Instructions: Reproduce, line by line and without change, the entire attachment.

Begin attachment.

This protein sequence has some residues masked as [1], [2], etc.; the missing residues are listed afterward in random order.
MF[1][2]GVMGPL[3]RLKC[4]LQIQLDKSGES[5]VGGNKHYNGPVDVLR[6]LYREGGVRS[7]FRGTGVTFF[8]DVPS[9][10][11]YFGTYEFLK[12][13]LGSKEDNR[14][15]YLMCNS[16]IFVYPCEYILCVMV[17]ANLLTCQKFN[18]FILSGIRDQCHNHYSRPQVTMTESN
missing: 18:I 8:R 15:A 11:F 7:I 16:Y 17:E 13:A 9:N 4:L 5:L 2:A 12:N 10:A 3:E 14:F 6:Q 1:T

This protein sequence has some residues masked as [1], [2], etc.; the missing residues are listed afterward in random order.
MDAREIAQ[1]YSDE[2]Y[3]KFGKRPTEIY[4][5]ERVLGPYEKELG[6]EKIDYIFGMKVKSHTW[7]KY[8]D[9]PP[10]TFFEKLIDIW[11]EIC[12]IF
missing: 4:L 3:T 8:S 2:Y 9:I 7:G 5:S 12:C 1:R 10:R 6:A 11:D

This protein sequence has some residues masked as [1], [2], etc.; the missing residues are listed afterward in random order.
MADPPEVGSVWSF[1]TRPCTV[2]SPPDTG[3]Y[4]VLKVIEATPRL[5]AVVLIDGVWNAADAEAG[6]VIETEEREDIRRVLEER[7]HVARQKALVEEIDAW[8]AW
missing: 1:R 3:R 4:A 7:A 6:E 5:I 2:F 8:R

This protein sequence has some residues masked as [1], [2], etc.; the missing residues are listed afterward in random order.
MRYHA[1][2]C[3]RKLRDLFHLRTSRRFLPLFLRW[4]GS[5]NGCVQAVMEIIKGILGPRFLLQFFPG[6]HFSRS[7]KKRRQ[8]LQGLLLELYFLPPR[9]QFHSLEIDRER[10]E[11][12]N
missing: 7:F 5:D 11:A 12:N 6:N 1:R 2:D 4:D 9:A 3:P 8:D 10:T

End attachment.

This protein sequence has some residues masked as [1], [2], etc.; the missing residues are listed afterward in random order.
MF[1][2]GVMGPL[3]RLKC[4]LQIQLDKSGES[5]VGGNKHYNGPVDVLR[6]LYREGGVRS[7]FRGTGVTFF[8]DVPS[9][10][11]YFGTYEFLK[12][13]LGSKEDNR[14][15]YLMCNS[16]IFVYPCEYILCVMV[17]ANLLTCQKFN[18]FILSGIRDQCHNHYSRPQVTMTESN
missing: 18:I 8:R 15:A 11:F 7:I 16:Y 17:E 13:A 9:N 4:L 5:L 2:A 12:N 10:A 3:E 14:F 6:Q 1:T

This protein sequence has some residues masked as [1], [2], etc.; the missing residues are listed afterward in random order.
MDAREIAQ[1]YSDE[2]Y[3]KFGKRPTEIY[4][5]ERVLGPYEKELG[6]EKIDYIFGMKVKSHTW[7]KY[8]D[9]PP[10]TFFEKLIDIW[11]EIC[12]IF
missing: 4:L 3:T 8:S 2:Y 9:I 7:G 5:S 12:C 1:R 10:R 6:A 11:D

This protein sequence has some residues masked as [1], [2], etc.; the missing residues are listed afterward in random order.
MADPPEVGSVWSF[1]TRPCTV[2]SPPDTG[3]Y[4]VLKVIEATPRL[5]AVVLIDGVWNAADAEAG[6]VIETEEREDIRRVLEER[7]HVARQKALVEEIDAW[8]AW
missing: 1:R 3:R 4:A 7:A 6:E 5:I 2:F 8:R

This protein sequence has some residues masked as [1], [2], etc.; the missing residues are listed afterward in random order.
MRYHA[1][2]C[3]RKLRDLFHLRTSRRFLPLFLRW[4]GS[5]NGCVQAVMEIIKGILGPRFLLQFFPG[6]HFSRS[7]KKRRQ[8]LQGLLLELYFLPPR[9]QFHSLEIDRER[10]E[11][12]N
missing: 7:F 5:D 11:A 12:N 6:N 1:R 2:D 4:D 9:A 3:P 8:D 10:T